More print service providers and fabricators for scenic environments, entertainment, and exhibitions are turning to large format 3D printers either as a supplement to their CNC production, or as a replacement entirely. There are many ways we can look at a side-by-side comparison of a 3D printer and CNC router, and below we’re going to focus on the key areas where we see a difference between the two.
3D Takes a Big Jump
One of the issues that always came up with regard to 3D printing is size. Size limitations used to be the end of the argument when comparing 3D printing to CNC. This is no longer the case, as large format 3D printers have gotten bigger, and more capable of producing huge results. The Massivit 1800, for example, can print parts up to 1.8 meters (6 feet) tall. That’s large in its own right, but the size potential is limitless when you bond parts together.
A great example of this is the Rugby World Cup, where digital print shop, Composite Images, leveraged their Massivit 1800 3D printer to create 2.4 meter tall rugby players. Dubbed the League of Giants, this sports event campaign was a smashing success as passersby couldn’t help but take notice of the massive display. Due to the fact that they were produced hollow, these props were easily internally lit to create an alluring nighttime attraction as well.
3D Wins The Race, Hands Down
Although CNC routers have improved over the decades when it comes to speed, for any project with the least bit of complexity, they are no match when compared to a top quality large format 3D printer.
Massivit 3D owners rave about the speed increase they get when using a 3D printer, and the huge impact it has made on their business. One of them is Media Resources co-owner, Steve Gallow, who has clearly been won over. His company conducted a direct comparison of CNC vs 3D printing, to astonishing results.
“A 3-foot model of Batman took us 14 hours to make on our CNC machine and had to be created in 2 parts, while the same model on the Massivit 1800 took 6 hours and only one part,” Gallow explained. “For me, that meant that the Massivit 1800 provides a much lower cost for overall production. And of course, the machine obviously shaves months of production time off hand carving.” As the old adage goes, time is money. It could also mean the difference between being able to take a job or having to refuse it because of a tight timeline. Fortunately, PSPs that own large format 3D printers no longer have to face this conundrum. “This is a real game changer for us and importantly means that we’re no longer having to turn business away,” explains Eric Pessarossi, general manager at Deko 3D.
No Axis 3D Printing vs CNC
Who needs axis when you can print exactly what you want from scratch? While CNC routers have evolved from 3 axis to 5 axis, these types of limitations are almost completely obliterated when it comes to large format 3D printing. The geometry freedom of 3D printers allows for ultra-complex creations. This opens the door for true creative freedom, where the only limitation is the imagination.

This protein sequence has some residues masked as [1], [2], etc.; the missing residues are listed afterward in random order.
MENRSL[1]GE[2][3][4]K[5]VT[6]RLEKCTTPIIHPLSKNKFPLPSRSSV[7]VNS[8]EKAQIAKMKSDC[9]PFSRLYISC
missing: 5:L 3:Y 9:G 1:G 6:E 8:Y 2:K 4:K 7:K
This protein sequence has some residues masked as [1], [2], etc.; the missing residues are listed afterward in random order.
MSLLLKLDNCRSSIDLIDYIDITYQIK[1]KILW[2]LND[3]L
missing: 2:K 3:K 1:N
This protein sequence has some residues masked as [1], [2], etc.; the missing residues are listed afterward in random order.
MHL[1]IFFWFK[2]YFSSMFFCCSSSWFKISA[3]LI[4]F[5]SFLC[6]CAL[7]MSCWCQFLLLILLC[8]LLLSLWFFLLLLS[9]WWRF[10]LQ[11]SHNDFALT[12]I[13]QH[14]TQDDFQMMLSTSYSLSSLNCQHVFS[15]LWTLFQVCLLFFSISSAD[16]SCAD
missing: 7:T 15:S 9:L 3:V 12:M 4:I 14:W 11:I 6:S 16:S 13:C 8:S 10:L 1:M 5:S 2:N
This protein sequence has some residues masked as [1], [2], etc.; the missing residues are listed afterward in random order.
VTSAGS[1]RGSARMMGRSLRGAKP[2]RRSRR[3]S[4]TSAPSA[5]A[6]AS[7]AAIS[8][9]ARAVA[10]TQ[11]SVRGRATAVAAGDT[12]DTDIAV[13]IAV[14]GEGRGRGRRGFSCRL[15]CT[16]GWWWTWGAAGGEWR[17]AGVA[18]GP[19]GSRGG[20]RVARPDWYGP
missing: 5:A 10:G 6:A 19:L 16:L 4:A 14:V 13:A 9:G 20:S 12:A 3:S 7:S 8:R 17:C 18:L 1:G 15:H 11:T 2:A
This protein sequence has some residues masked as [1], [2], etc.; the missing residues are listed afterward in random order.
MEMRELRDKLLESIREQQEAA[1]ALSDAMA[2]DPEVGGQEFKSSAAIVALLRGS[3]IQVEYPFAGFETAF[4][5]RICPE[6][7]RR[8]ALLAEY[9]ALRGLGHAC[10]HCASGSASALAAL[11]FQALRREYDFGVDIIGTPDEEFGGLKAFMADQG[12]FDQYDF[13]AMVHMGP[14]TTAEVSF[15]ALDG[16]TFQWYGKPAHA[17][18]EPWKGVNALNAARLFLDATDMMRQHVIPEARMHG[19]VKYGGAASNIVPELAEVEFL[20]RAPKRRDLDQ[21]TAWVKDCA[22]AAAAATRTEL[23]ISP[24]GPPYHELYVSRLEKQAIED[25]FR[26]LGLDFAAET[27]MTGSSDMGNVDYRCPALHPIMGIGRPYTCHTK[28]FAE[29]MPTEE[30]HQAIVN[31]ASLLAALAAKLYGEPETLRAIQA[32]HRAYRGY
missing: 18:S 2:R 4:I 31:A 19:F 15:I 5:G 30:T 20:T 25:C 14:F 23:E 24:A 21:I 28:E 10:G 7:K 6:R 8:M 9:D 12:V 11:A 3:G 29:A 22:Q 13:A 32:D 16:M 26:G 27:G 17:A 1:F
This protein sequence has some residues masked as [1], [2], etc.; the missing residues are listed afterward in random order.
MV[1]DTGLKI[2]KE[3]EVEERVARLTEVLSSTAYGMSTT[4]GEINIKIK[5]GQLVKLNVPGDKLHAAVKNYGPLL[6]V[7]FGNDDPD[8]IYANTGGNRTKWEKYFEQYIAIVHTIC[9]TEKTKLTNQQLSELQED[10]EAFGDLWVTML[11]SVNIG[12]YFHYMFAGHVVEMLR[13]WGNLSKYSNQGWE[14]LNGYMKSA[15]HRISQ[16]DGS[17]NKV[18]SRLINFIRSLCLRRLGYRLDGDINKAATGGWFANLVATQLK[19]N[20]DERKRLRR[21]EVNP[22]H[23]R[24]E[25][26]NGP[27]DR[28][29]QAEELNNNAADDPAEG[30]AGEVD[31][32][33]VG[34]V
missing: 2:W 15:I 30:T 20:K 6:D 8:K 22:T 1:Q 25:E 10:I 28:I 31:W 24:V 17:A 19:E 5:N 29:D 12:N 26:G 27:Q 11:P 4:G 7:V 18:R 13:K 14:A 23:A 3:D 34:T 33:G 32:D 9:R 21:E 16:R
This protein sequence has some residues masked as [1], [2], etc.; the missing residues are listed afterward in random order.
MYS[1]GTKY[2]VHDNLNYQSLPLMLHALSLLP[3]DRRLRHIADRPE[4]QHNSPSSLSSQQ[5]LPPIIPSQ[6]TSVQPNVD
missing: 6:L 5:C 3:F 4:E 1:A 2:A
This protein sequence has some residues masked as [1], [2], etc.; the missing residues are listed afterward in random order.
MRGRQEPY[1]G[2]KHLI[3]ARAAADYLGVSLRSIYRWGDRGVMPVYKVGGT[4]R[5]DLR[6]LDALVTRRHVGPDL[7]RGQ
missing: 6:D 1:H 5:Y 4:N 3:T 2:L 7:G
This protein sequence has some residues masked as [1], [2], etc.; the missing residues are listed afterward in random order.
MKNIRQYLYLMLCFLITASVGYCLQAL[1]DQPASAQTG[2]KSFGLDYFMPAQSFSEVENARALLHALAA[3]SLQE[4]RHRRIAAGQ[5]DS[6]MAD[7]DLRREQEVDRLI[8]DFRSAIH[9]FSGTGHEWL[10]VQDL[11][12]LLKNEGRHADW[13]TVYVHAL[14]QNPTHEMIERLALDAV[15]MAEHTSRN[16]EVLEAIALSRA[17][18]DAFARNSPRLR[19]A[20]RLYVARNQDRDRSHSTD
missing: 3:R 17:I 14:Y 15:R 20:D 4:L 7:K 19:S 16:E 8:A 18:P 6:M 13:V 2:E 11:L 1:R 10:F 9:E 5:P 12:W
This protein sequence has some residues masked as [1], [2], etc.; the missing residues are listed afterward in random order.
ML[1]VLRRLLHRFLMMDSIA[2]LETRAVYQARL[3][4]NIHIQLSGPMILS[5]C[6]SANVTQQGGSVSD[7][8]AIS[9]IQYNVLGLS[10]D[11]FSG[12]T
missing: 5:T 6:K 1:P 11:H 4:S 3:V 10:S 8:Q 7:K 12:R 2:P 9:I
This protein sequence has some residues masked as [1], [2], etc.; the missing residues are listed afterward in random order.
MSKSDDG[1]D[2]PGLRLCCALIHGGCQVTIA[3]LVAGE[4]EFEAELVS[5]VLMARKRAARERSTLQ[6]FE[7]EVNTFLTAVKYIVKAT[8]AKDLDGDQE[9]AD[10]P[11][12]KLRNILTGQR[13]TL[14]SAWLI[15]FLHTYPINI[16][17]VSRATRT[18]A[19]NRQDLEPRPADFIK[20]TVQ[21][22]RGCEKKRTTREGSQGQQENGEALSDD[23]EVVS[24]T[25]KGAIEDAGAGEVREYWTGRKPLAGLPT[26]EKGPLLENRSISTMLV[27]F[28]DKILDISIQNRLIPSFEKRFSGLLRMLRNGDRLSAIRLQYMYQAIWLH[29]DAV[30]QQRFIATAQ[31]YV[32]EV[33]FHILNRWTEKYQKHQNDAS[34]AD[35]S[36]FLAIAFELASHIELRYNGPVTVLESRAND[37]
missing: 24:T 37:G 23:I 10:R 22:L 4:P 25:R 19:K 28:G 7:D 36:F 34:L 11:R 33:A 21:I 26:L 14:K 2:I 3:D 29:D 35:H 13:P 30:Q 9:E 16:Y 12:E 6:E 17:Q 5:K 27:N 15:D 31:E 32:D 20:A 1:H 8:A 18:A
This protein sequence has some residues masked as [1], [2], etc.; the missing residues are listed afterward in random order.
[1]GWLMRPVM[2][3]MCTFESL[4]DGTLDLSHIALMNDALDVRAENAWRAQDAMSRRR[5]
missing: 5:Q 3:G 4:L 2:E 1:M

It’s something that has completely opened up what 3D fabricators and print services can do on applications such as props, scenic environments, selfie points, sports campaigns, window displays and custom mannequins.
For print services like the above-mentioned Deko 3D, it can make a big difference in terms of revenue. This Grenoble-based 3D bureau has been leveraging their Massivit printer to overcome the limitations of CNC machining. “We were unable to replicate our customers’ desired requirements, which unfortunately meant having to decline a number of lucrative projects,” Pessarossi admitted. “After several years of declining projects, largely due to the manufacturing constraints of CNC machining, we decided to create a dedicated division with in-house 3D solutions that could rectify this issue. Now, regardless of the scale and complexity of the application, we are able to meet our customers’ demands.”
Mind The Mess
There’s an inherent drawback in CNC manufacturing that simply can’t be swept under the rug. That’s because no rug is big enough to hide the astounding mess created during CNC milling. CNC is a subtractive process, which means you are taking away raw material to create something new. You need a lot more space to store your raw materials, but even more bothersome are the leftovers, which are messy and wasteful.
Large format 3D printing, on the other hand, is an additive process. You’re creating something from the ground up, which means you don’t need storage space and there is no leftover mess to clean up. Large format 3D printers are also much easier to setup when compared to the complex configurations required for CNC milling. Simply feed the plans to the proprietary software, and watch it go.
While there is certainly a place for CNC machines in the 3D fabrication and printing arenas, it’s hard to ignore how far large format 3D printers have come. Comparing CNC vs 3D printing shows us how the latter has not only filled a gap of need, but has catapulted way beyond that. It’s no surprise that fabricators and print service providers are increasingly adding 3D printing to their arsenal. Whether it be with size, speed, complexity, or ease of use, large format 3D printers are creating new opportunities that have ultimately changed the market as a whole.
Top Image Credits from left: Carnero by Diego Licenblat, Motorbike by Massivit, and Star Wars X-Wing Magic Wheelchair by Dangling Carrot Creative and Monster City Studios